It is not new to hear of the abuse to one of the world’s endangered species, the leatherback turtles, especially in Trinidad.
In case you missed it, check out the heart-wrenching story of eggs and hatchlings being crushed on the Grande Riviere beach on the Northern coast of the island.
Here’s the story from BBC News…
Thousands of leatherback turtle eggs and hatchlings have been crushed by bulldozers on Trinidad’s northern coast, conservationists say.
Workers had been called in to redirect a river that was eroding Grande Riviere beach, in front of a hotel used by tourists to watch the turtles.
Environmentalists say workers botched the job and destroyed some 20,000 eggs.
The mile-long stretch of beach is regarded as a leading nesting sites for the biggest of all sea turtles.
Sherwin Reyz of the Grande Riviere Environmental Organisation said vultures and stray dogs ate many of the hatchlings whose shells had been crushed by the heavy machinery.
“They had a very good meal; I was near tears,” he said.
The owner of the hotel who had asked the government to redirect the river because it was threatening his property and the rich turtle nesting areas in front of it also expressed his dismay.Leatherback turtles can grow up to weigh a tonne and live to 100 years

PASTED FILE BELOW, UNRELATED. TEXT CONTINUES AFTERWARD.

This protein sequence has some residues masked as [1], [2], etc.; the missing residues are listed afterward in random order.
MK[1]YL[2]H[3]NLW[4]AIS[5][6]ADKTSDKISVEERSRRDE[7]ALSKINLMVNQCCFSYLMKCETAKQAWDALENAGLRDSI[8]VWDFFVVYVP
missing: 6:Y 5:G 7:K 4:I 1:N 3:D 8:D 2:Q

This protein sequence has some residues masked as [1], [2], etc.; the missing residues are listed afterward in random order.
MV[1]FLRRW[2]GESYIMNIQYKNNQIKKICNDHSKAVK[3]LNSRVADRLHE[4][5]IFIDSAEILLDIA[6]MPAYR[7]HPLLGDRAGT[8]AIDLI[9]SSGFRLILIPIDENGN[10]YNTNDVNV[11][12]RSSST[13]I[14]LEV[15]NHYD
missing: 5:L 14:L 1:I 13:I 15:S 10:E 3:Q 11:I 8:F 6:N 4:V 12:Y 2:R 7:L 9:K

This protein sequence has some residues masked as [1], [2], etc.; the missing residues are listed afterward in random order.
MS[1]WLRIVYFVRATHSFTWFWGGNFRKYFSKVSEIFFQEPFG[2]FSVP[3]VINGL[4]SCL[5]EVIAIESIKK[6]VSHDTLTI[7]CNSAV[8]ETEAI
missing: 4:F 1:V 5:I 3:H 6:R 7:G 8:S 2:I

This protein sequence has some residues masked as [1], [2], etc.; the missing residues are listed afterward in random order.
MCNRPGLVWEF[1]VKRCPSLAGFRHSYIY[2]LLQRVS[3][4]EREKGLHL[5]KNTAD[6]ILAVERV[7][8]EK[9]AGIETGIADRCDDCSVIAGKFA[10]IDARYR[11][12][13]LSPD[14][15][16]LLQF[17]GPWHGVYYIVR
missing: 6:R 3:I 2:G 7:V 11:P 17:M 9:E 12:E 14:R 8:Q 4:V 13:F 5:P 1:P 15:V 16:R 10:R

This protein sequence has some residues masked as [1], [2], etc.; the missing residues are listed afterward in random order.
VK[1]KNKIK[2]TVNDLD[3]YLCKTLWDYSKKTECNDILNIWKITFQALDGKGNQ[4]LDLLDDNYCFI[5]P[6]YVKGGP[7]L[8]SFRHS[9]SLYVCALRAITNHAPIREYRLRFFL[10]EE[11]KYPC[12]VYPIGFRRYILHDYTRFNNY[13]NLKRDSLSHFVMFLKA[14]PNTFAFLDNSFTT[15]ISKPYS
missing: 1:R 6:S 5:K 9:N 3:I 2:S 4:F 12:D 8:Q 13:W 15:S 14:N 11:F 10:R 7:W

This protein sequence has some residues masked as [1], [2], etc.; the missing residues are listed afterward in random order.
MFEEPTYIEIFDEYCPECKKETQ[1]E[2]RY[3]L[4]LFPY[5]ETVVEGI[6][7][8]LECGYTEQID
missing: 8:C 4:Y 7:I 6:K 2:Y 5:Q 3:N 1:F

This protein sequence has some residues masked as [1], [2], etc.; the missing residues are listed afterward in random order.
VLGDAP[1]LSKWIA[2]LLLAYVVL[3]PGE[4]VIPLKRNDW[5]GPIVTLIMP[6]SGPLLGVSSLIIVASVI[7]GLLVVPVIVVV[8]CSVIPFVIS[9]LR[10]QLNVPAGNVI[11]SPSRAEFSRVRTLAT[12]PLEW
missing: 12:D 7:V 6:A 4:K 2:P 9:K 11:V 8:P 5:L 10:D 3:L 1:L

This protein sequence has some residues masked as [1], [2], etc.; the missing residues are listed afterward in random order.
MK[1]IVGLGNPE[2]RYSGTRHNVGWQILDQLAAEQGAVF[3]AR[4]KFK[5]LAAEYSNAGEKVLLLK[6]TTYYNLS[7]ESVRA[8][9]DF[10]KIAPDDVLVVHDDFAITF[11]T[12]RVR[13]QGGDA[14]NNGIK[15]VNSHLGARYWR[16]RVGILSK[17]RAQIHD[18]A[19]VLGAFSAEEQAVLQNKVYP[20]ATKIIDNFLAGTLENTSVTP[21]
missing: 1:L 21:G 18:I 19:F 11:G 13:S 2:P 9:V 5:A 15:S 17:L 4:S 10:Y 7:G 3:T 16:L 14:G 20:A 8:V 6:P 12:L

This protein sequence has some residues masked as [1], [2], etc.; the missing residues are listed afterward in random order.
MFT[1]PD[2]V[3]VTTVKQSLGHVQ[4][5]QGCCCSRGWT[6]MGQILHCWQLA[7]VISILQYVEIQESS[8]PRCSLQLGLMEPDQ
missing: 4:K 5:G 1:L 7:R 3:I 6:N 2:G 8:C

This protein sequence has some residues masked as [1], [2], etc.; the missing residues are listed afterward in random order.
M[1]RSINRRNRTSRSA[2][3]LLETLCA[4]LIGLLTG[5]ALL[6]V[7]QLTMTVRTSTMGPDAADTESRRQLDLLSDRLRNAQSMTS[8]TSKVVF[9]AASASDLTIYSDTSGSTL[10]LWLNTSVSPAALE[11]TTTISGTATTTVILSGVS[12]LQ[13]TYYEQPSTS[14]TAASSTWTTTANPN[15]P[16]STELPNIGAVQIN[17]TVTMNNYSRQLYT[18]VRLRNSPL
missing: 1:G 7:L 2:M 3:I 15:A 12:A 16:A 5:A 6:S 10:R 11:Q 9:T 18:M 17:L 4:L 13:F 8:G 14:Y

“For some reason they dug up the far end of the beach, absolutely encroaching into the good nesting areas,” hotelier Piero Guerrini told the Associated Press news agency.
The government has so far not commented on the claim.
Leatherbacks return to lay their eggs on the beach where they were born and Trinidad’s northern coastline has some of the world’s densest leatherback turtle nesting areas.
MEANWHILE, according to CTNTWorld, a local conservationist group says the local and global media were fed an inaccurate and sensationalized version of the events in Grande Riviere by persons not directly involved in the turtle conservation movement.
President of the Caribbean Institute of Sustainability, Mr. Steven Greenleaf, said the fact that the turtle-crushing incident received such a passionate response from around the world is good news for the turtles. However, he stated that much of what has been reported is simply untrue.
He acknowledged that some viable hatchlings were killed and the best estimate given by turtle conservationists, who were actually there, was that between 100 and 200 hatchlings were killed, and not the “thousands,” which were reported.